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Impact of volcanic ash on anammox communities in deep sea sediments

Authors

  • Bongkeun Song,

    Corresponding author
    1. Center for Marine Science, University of North Carolina Wilmington, Wilmington, NC, USA
    2. Department of Biology and Marine Biology, University of North Carolina Wilmington, Wilmington, NC, USA
    Current affiliation:
    1. Department of Biological Sciences, Virginia Institute of Marine Science, College of William & Mary, Gloucester Point, VA, USA
    • For correspondence. E-mail songb@vims.edu; Tel. 804 684 7411; Fax 804 684 7399.

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  • Caroline T. Buckner,

    1. Center for Marine Science, University of North Carolina Wilmington, Wilmington, NC, USA
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  • Deborah J. Hembury,

    1. School of Ocean and Earth Science, National Oceanography Centre Southampton, University of Southampton, Southampton, UK
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  • Rachel A. Mills,

    1. School of Ocean and Earth Science, National Oceanography Centre Southampton, University of Southampton, Southampton, UK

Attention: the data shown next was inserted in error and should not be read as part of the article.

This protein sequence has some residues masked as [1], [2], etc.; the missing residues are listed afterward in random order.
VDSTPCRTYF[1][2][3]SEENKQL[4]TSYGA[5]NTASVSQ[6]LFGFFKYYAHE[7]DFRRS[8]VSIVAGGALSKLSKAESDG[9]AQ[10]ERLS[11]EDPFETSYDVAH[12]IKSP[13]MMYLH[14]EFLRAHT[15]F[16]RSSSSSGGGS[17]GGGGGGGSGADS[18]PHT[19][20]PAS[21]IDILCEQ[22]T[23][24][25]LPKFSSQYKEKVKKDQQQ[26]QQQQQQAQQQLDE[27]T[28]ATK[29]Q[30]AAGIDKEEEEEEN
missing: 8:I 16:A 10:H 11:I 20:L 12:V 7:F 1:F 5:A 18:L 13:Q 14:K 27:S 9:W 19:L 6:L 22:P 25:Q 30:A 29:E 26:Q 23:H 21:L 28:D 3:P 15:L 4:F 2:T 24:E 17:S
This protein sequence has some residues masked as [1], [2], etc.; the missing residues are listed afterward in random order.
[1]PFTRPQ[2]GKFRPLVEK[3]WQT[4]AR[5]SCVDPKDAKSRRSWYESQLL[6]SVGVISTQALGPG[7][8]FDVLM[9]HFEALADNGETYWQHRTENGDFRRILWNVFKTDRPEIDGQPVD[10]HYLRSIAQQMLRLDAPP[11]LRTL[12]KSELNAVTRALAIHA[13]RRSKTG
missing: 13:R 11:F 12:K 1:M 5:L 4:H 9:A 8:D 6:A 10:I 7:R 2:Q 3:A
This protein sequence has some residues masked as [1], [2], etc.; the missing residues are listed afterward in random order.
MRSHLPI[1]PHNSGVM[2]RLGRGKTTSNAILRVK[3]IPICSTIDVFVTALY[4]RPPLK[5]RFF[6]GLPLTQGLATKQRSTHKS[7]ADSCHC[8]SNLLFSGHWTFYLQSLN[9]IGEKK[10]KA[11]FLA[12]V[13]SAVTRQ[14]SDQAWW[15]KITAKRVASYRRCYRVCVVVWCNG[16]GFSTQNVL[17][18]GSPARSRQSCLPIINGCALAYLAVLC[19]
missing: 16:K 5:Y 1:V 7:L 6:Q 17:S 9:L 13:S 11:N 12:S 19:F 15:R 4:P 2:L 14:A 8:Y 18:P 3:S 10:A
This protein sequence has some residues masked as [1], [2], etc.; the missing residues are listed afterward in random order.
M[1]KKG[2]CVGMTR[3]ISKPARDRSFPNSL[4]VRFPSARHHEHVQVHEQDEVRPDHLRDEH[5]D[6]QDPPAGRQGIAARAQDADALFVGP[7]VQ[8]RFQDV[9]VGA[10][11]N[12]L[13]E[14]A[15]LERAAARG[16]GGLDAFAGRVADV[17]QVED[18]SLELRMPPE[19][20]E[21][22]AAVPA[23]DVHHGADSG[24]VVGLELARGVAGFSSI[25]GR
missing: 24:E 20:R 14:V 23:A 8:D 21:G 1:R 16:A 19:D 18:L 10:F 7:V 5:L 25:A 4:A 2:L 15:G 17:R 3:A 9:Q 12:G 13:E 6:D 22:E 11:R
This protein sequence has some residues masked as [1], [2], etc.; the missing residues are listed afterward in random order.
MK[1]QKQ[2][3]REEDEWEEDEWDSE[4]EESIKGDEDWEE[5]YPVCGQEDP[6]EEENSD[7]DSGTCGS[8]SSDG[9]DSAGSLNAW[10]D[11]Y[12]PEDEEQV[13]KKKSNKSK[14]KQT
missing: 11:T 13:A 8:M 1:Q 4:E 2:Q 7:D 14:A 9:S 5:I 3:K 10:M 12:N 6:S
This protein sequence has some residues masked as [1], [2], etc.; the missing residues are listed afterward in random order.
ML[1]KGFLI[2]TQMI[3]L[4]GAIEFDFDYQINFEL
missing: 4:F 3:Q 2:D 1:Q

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  • Martin R. Palmer

    1. School of Ocean and Earth Science, National Oceanography Centre Southampton, University of Southampton, Southampton, UK
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Summary

Subaerial explosive volcanism contributes substantial amounts of material to the oceans, but little is known about the impact of volcanic ash on sedimentary microbial activity. We have studied anammox communities in deep sea sediments near the volcanically active island of Montserrat, Lesser Antilles. The rates of anammox and denitrification in the sediments were measured using 15N isotope pairing incubation experiments, while 16S rRNA genes were used to examine anammox community structures. The higher anammox rates were measured in sediment containing the lower accumulation of volcanic ash in the surface sediments, while the lowest activities were found in sediments with the highest ash deposit. 16S rRNA gene analysis revealed the presence of ‘Candidatus Scalindua spp.’ in the sediments. The lowest diversity of anammox bacteria was observed in the sediments with the highest ash deposit. Overall, this study demonstrates that the deposition of volcanic material in deep sea sediments has negative impacts on activity and diversity of the anammox community. Since anammox may account for up to 79% of N2 production in marine ecosystems, periods of extensive explosive volcanism in Earth history may have had a hitherto unrecognized negative impact on the sedimentary nitrogen removal processes.

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